Cadillac Converj Concept

<b>Cadillac Converj concept</b><br>
One of the absolute smash hits of the Detroit Show -- so sayeth I -- is Cadillac's concept Converj, a gorgeous, provocative, heated diamond of a sports coupe that could -- just theoretically -- contain the same range-extended gas-electric hybrid powertrain from the Volt. GM has inevitably hung a branded name around this technology: Volt-tec. (Whatever happened to E-Flex?) Like the Volt, the car is proposed with a 16 kilowatt-hour battery and a 40-mile all-electric range. The Converj joins the Fisker Karma in the growing class of proposed luxury plug-in hybrids.<br>
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Converj designer, Simon Cox, who runs GM's London-based design studio said, "Bob [Lutz] wanted a vehicle that looked do-able and relevant," Cox said. The packaging advantages of the Volt-tec powertrain is made manifest, says Cox, in the dramatic cab-forward posture of the car, "do-able" because there's not a big chunk of an engine under the hood. In fact the car has a nose worthy of a mid-engine Lambo.<br>
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Yes, well, there's just one leetle bit of a problem with Converj. The Volt-tec powertrain is obstinately front-drive and any Cadillac coupe worth its wreath and crest would be rear drive. I'm sure that can be fixed in re-write.<br>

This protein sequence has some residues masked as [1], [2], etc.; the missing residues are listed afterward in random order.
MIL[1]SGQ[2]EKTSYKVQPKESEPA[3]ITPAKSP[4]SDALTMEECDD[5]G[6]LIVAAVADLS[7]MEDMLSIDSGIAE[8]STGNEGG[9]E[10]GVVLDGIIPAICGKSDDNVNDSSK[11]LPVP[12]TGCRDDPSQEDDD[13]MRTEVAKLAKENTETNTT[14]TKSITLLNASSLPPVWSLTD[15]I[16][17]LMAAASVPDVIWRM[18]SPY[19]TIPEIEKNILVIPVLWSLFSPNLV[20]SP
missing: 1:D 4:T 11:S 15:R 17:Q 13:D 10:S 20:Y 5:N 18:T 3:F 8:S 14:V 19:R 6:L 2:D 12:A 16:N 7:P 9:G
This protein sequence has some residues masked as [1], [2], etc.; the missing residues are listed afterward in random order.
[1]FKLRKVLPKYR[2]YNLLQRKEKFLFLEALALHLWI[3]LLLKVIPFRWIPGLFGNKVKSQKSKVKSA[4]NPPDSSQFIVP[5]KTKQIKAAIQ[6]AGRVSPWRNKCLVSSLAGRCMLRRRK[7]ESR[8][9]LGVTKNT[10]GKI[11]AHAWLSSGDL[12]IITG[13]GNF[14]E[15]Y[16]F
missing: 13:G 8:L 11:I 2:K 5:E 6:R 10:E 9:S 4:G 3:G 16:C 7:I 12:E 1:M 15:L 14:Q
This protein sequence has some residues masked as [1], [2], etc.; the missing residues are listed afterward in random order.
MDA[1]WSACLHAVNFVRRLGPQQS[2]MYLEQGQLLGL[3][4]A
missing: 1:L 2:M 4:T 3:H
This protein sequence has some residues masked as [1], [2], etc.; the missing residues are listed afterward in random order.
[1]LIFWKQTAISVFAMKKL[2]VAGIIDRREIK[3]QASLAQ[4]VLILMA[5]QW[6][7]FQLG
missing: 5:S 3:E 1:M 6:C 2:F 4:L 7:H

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--Dan Neil<br>
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<a href="http://latimesblogs.latimes.com/uptospeed/2009/01/detroit-auto-sh.html">Related article: A Cadillac defibrillated by a Volt</a>

( Volvo )

Cadillac Converj concept
One of the absolute smash hits of the Detroit Show -- so sayeth I -- is Cadillac's concept Converj, a gorgeous, provocative, heated diamond of a sports coupe that could -- just theoretically -- contain the same range-extended gas-electric hybrid powertrain from the Volt. GM has inevitably hung a branded name around this technology: Volt-tec. (Whatever happened to E-Flex?) Like the Volt, the car is proposed with a 16 kilowatt-hour battery and a 40-mile all-electric range. The Converj joins the Fisker Karma in the growing class of proposed luxury plug-in hybrids.

Converj designer, Simon Cox, who runs GM's London-based design studio said, "Bob [Lutz] wanted a vehicle that looked do-able and relevant," Cox said. The packaging advantages of the Volt-tec powertrain is made manifest, says Cox, in the dramatic cab-forward posture of the car, "do-able" because there's not a big chunk of an engine under the hood. In fact the car has a nose worthy of a mid-engine Lambo.

Yes, well, there's just one leetle bit of a problem with Converj. The Volt-tec powertrain is obstinately front-drive and any Cadillac coupe worth its wreath and crest would be rear drive. I'm sure that can be fixed in re-write.

--Dan Neil

Related article: A Cadillac defibrillated by a Volt

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